Human Cytokine Testing on Cell Culture Supernatant for SPHEROIDS project

3D Growth of Endothelial Cells During ISS Space Mission – The SPHEROIDS Project

The April 2017 issue of Biomaterials reports on an automated cell culture unit that was developed for the SpaceX CRS-ISS space mission that resulted in three dimensional growth of human endothelial cells in microgravity.

A spaceflight to the International Space Station, carried out in April – May 2016, included a study to examine endothelial cell (EC) behavior in respect to cellular proliferation and apoptosis under spaceflight conditions to examine the gravity dependency of EC tube formation.

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Phase I Clinical Results from FR104, a mAb Specific to CD28

Researchers led by Bernard Vanove of OSE Immunotherapeutics report in the December 7, 2016 issue of the Journal of Immunology on the first-in-human study of FR1041. OSE and collaborators at the University of Nantes and Janssen conducted a detailed phase I evaluation of safety, pharmacokinetics, pharmacodynamics and potency of FR104 in healthy volunteers.

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GDF-15 as a Possible Biomarker for Use and Dosing of Metformin in Type II Diabetes

Novel nonglycemic biomarker for metformin

The Outcome Reduction with Initial Glargine Intervention (ORIGIN) trial delivers more insight on biomarkers that have potential to help treat patients with dysglycemia.1 Hertzel C. Gerstein and colleagues report Growth Differentiation Factor 15 as a novel biomarker for the use and dosing of metformin, in a study published in Diabetes Care last month.

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Induced immune responses in monkeys alter with movement in social status

Social status can be used as predictor of life expectancy and overall health.  It is easy to conclude that this is a result of better diet, healthcare, and lack of external risk factors but, as a team of researchers reported in the November 25th issue of the journal Science, movement in social status in rhesus macaques influenced changes in immune system phenotypes.

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IL-10 (AM0010) phase I trial offers novel mechanism for immune-oncology drugs in solid tumors

More commonly known as an inhibitory cytokine, high doses of IL-10 have been shown to lead to the activation and survival of antigen stimulated CD8 T cells. According to a study published in the Journal of Clinical Oncology, the investigators in this first-in-human, phase 1 clinical trial of IL-10 (AM0010), demonstrate antitumor activity and therapy tolerability in a pretreated population.  The primary endpoint of the study was to establish safety, tolerability and the maximum tolerated dose.  This goal appears to have been met, with a low incidence of adverse events, most of which were temporary or reversible.  The dose-escalation study was followed by a renal cell cancer dose-expansion cohort.

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TruCulture and Gene Expression Profiling Characterizes Immune Responses in Landmark Study Led by Institut Pasteur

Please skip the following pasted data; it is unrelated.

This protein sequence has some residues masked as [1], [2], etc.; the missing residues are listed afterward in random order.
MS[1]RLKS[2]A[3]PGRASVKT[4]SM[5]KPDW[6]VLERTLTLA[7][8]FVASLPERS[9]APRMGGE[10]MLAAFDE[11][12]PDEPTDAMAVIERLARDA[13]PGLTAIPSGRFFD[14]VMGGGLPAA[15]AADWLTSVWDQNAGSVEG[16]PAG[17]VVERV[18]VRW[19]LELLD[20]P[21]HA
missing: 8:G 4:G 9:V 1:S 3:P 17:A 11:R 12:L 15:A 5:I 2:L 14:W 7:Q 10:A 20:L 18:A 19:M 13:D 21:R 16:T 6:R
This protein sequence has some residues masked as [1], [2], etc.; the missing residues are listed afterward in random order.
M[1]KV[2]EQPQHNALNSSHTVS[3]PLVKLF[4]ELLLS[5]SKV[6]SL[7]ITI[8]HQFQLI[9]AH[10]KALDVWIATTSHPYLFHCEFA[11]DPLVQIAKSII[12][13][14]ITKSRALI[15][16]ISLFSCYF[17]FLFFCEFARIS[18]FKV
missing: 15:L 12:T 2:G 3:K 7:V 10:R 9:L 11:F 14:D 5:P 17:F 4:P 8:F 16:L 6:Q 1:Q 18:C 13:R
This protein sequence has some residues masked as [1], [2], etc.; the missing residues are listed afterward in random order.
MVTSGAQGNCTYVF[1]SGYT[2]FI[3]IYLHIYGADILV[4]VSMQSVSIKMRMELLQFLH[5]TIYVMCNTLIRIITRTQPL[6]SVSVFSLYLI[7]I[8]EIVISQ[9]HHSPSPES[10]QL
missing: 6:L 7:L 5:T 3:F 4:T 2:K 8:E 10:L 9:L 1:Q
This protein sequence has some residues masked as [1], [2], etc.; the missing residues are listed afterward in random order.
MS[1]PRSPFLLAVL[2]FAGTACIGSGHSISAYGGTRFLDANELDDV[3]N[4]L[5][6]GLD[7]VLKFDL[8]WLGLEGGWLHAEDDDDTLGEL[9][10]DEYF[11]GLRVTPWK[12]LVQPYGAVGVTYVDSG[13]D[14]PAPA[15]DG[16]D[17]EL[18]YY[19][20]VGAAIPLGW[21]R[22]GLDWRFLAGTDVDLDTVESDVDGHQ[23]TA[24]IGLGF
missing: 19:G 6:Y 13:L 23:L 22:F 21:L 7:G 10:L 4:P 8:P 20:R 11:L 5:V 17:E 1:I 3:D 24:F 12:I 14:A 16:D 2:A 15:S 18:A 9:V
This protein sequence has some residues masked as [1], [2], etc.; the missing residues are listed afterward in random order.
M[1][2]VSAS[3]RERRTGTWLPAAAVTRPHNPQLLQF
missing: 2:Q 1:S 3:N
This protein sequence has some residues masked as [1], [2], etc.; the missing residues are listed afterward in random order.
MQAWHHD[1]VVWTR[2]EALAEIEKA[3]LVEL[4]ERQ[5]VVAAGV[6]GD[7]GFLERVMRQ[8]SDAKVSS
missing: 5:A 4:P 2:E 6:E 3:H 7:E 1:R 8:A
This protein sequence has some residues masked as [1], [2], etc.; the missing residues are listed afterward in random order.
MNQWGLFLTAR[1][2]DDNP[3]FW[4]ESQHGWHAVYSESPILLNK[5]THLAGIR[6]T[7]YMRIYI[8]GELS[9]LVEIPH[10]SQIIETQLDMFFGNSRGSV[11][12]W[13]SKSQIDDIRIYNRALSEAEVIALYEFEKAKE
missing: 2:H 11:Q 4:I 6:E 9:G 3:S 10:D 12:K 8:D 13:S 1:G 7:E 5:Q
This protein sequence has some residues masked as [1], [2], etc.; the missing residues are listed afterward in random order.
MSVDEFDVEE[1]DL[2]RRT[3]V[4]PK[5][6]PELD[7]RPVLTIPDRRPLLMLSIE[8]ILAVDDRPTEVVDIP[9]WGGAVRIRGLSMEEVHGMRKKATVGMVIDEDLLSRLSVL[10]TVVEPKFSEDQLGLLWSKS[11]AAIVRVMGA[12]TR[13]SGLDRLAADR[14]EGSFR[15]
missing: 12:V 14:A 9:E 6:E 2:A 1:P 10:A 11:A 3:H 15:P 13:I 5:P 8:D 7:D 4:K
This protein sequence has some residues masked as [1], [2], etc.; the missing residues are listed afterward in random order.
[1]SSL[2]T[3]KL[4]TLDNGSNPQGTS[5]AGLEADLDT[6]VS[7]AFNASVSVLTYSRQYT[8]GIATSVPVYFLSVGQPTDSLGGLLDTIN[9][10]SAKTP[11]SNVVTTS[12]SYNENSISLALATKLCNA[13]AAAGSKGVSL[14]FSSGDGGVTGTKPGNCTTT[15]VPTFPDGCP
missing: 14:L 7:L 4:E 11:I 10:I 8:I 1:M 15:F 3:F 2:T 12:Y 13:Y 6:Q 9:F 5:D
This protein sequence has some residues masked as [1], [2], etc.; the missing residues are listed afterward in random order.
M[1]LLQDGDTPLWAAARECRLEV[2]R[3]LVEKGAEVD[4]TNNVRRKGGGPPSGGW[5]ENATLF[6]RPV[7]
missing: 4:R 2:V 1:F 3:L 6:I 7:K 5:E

Published in the September 6, 2016 issue of Cell Reports, Standardized Whole-Blood Transcriptional Profiling Enables the Deconvolution of Complex Induced Immune Responses describes the use of the Myriad RBM TruCulture® platform for standardized ex vivo immune stimulation and a high-throughput method for gene expression profiling to explore immune variance within a population.
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DNA variants correlated with blood based biomarkers may predict disease features within COPD

By Sam LaBrie

Developing precision medicines for COPD is an important goal, as the disease is the third most common cause of death in the developed world and there are relatively few effective therapies. A recent study published in PLOS, Common Genetic Polymorphisms Influence Blood Biomarkers Measurements in COPD, explores the massive datasets from two cohorts, SPIROMICS and COPDGene, in a search for biomarkers linked to various aspects of COPD. Scientists combined single nucleotide polymorphisms (SNPs) and a custom MAP (Multi-Analyte Profile) of Myriad RBM’s serum biomarker assays to identify protein quantitative trait loci (pQTLs), i.e. genetic features that are correlated with variations in protein expression).

Data analysis revealed 527 SNPs that are associated with 38 protein biomarkers (pQTLs). For 13 of these proteins, the pQTL could explain >10% of the variation in expression levels seen in the 2 cohorts, with the strongest influence being ~75% of the change in expression of vitamin D binding protein. Several of the pQTLs show significant associations with disease phenotypes, including the pQTL linked to sRAGE, which has been previously associated with emphysema. A striking finding was that SNPs in the ABO blood group region of the genome are strongly associated with many protein biomarker levels. Interestingly, the ABO blood group and COPD have been linked in earlier studies, confirming that ABO status should be taken into consideration for future COPD studies.

The authors conclude that multi-omics studies like this one are important for understanding complex diseases like COPD.

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